Telegraph Book Club: Reading Matter

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Emily McGlashan is a 19-year-old living in Shiregreen who has just had her first novel published by Olympia. I catch up with this seriously impressive young woman, and find out what living and working in Sheffield brings to her writing.

And now the summer is over and we’re turning the heating back on (or is that just me?) I have a great fireside read of the fortnight to welcome in the autumn from the writer who would probably be my desert island choice. I also have a brilliant reader review of Naomi Alderman’s The Power.

Read of the fortnight: The Master Of Ballantrae by Robert Louis Stevenson

The days are getting shorter, the nights are getting longer and the weather is getting (even) grimmer. What better to read than some Robert Louis Stevenson.

The Master of Ballantrae was written three years after Stevenson’s masterpiece Dr Jekyll and Mr Hyde, and covers many of the same themes. The duality of man; what is good and what is evil; can either win out in the end?

It tells the story of the aristocratic Scottish Durie family in the period following the 1745 Jacobite rising.

The Lord Durrisdeer has two sons (who are essentially Dr Jekyll and Mr Hyde reinvented) and apparently as many families did at that time, they took the decision for one to join the rising and one to join the forces loyal to the crown, so that whichever side came out on top they could claim allegiance.

The older son, James Durie, or Mr Hyde, joins the Jacobite forces at Culloden, and is thought to have died in that battle.

Stevenson frames the story in such a way that we know he will be coming back, so the tension is around when, how, and what havoc will be wreaked upon his return.

James is a great character, vile but charismatic, and predictably much more enjoyable company than the mild-mannered and considerate younger brother, Henry Durie, or Dr Jekyll.

But Henry is the perfect counterpoint to his brother’s immorality.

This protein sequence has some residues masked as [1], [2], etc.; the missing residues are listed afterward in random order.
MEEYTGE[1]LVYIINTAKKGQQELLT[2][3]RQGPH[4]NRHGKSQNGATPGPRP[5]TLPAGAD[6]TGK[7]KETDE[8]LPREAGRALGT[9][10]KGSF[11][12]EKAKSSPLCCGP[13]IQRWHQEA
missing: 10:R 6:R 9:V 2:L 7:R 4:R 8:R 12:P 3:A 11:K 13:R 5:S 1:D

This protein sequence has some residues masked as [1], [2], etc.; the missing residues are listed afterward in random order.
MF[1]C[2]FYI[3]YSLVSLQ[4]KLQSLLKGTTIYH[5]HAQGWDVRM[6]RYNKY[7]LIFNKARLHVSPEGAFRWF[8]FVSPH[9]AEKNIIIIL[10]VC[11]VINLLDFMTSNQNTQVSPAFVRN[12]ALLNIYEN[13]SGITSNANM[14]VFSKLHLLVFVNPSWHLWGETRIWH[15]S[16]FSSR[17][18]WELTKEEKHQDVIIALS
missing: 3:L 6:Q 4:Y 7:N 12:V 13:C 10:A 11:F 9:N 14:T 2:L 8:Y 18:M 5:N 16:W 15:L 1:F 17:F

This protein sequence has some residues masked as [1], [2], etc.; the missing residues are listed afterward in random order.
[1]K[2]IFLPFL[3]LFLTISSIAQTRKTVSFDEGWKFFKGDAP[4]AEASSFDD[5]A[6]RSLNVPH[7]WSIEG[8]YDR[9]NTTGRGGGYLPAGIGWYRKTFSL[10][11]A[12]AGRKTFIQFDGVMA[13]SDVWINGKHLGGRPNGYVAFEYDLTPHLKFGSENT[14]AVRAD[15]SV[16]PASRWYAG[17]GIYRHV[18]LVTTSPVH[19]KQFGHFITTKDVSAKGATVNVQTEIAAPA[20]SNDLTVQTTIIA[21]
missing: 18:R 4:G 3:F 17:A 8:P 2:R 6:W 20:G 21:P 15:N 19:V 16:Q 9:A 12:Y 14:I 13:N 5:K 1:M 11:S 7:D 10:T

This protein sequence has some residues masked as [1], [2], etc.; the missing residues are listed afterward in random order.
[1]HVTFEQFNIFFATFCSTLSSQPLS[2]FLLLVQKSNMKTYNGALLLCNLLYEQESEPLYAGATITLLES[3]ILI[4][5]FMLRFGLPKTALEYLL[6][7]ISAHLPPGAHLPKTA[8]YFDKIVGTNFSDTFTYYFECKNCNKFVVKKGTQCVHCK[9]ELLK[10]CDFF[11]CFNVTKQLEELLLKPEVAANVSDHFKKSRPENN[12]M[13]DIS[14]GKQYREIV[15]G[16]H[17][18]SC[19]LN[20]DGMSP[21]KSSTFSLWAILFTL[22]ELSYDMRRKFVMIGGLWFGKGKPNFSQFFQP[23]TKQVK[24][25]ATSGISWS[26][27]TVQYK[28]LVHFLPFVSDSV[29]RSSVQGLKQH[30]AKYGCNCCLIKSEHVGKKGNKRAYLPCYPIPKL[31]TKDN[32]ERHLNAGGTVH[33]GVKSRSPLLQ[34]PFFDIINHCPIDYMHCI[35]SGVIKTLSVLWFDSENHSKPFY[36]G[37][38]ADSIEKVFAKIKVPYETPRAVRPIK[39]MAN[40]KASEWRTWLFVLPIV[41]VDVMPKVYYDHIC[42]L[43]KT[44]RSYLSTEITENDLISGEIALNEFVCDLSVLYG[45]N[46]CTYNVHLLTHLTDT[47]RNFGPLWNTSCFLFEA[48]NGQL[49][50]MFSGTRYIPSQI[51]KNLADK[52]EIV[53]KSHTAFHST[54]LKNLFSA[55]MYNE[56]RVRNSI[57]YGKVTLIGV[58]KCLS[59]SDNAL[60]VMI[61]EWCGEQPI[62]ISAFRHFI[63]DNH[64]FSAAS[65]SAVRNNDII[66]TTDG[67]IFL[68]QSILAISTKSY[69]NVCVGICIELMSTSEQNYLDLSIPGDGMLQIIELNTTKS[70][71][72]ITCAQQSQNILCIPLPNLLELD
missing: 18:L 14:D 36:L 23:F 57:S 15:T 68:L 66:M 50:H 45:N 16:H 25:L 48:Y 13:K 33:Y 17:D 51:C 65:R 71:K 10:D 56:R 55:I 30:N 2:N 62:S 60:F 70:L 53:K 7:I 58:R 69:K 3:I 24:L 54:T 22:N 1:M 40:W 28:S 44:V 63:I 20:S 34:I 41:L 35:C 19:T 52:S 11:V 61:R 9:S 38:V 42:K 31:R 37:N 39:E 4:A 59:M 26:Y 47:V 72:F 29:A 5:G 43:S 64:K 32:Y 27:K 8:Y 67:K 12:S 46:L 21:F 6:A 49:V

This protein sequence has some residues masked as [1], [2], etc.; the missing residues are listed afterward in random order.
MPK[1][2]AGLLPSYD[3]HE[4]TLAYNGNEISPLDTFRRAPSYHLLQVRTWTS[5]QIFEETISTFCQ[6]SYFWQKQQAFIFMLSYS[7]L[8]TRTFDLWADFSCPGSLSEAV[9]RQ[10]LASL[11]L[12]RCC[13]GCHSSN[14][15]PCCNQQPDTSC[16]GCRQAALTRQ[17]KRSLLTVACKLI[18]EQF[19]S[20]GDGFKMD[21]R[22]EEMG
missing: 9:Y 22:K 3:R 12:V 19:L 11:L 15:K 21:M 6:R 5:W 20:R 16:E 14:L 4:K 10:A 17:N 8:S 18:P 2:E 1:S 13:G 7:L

Their adventures take us across several continents to an ending which is nothing short of stunning.

This book contains a moment that sums up the dark, far-fetched, melodramatic adventure of some of my favourite stories.

James Durie buries some treasure in an unfamiliar landscape, and finding himself inconveniently without pen or paper, he does what any of us would do under the circumstances.

He draws a treasure map in his own blood in the lining of his hat. Brilliant.

If I were to be marooned on a desert island and could take the works of only one writer, I think I would choose Robert Louis Stevenson.

I love his plots; the layers of exposition of how they came to be documented; the way he takes you by the hand and addresses the reader directly to guide you through the story.

This is an absolute corker.

Light your fire, get yourself a blanket to snuggle under, and enjoy.

Reader Reviews: The Power by Naomi Alderman

Cath says: As a fan of dystopian fiction, I was so excited to read this book.

I was drawn right into the story of a world in which young women are beginning to find that a new electrical power to cause pain and death is awakening within them.

I was reminded of Margaret Atwood, as for me Alderman is able to take you on a journey through complex, thought-provoking issues without making the story clunky or forced.

The writing has a lightness of touch which reminds you of a holiday thriller, sucking you into a world which you believe in and characters who you care about.